Monday, July 15, 2013

What I Learned About Using Aloe Vera in Lotion

Out of lotion and so today I mixed up a new batch.

I decided to try adding aloe vera and had a new recipe to try.

With a number of new plants started I figured we could sacrifice the whole plant. So I slit each leaf lengthwise and opened it up. Then I scraped the gel like juices from the inside with a sharp knife.

There were quite a few leaf pieces that broke apart as I scraped and so I pressed the juice through a screen.  Now I'm wondering about drying aloe vera. I use capsules of it as a mild cure for constipation that occasionally comes with my water imbalance issues. It would be nice to create my own.And of course I use the gel on sunburns as it draws the heat out and allows the burn to quickly heal.  I've also read where another type of aloe vera has much better medicinal properties. I'll have to look into that sometime.  
Disappointed, I found out that I had come up with only a fourth a cup instead of the cup the recipe called for despite using the entire plant. I did not have soy lecithin anyway, another ingredient in the new recipe. Most soy lecithin I hear is derived from genetically modified plants so I'm not sure it is what I want to use anyway.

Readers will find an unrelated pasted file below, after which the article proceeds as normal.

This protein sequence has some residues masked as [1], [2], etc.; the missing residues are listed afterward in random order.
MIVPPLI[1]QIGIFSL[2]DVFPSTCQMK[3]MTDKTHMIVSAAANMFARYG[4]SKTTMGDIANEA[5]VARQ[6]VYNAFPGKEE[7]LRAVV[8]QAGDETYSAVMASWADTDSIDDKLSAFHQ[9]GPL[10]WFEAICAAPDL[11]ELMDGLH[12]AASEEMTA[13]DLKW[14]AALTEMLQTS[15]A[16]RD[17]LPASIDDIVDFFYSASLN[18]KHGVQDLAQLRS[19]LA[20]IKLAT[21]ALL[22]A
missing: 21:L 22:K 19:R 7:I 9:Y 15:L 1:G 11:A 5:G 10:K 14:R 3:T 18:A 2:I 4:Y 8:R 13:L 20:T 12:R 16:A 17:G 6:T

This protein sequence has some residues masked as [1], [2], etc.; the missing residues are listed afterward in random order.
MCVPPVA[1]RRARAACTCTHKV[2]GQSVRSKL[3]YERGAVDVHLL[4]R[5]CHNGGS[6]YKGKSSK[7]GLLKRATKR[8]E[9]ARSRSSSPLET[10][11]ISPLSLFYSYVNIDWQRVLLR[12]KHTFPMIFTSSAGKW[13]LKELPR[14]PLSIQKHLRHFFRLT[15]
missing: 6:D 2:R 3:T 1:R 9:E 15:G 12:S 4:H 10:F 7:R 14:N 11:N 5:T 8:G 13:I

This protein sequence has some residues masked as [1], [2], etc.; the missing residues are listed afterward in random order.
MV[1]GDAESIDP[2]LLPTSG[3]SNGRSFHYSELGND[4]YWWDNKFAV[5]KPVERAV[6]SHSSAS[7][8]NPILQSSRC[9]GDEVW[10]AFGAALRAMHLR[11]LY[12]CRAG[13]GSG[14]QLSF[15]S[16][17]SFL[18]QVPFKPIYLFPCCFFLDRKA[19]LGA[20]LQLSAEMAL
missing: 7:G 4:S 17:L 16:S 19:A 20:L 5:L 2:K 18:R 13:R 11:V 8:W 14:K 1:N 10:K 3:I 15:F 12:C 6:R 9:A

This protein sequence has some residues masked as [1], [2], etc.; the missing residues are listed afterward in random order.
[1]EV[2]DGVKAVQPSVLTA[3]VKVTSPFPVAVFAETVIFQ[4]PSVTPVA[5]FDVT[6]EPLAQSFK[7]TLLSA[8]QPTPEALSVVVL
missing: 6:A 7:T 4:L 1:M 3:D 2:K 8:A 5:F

So as an experiment I used my old recipe and just added the aloe juice after I had melted the oils.
 
When the lotion was made and I was going to ladle it into the two small jars when I discovered that there was liquid that wasn't incorporated into the oil mixture. Now I see that the aloe vera indeed needed a emulsifier. There wasn't much so I just stirred and tipped the jar upside down and then stirred again repeating the process several times before placing in the jars. I'll keep the lotion in the refridgerator and next time use something else. I think I'll use something that has been steeped in the oil.  
 
Before the lotion I made a quick vinegar cheese for the chickens. I just heat milk up to almost boiling point and pour in a 1/4 cup of vinegar per gallon (approximately that is) and stir.  The whey will quickly separate from the cheese. The chickens love it and it helps increase their calcium levels. I've not had as much luck getting them to drink milk as I have this simple cheese. Modern day chickens lay far more eggs than the ones from our pioneer ancestors. The problem is the increase in egg production depletes the chickens of calcium which is therefore taken from their bones. As you can imagine my eggs have a lovely hard shell.
 
The whey from this cheese I pour over my mulch pile. The milk for this chicken cheese is what is left after I separate and keep the cream for butter making. One of these days I need to get some cheese making going for us. Things as you might guess have been a bit difficult.

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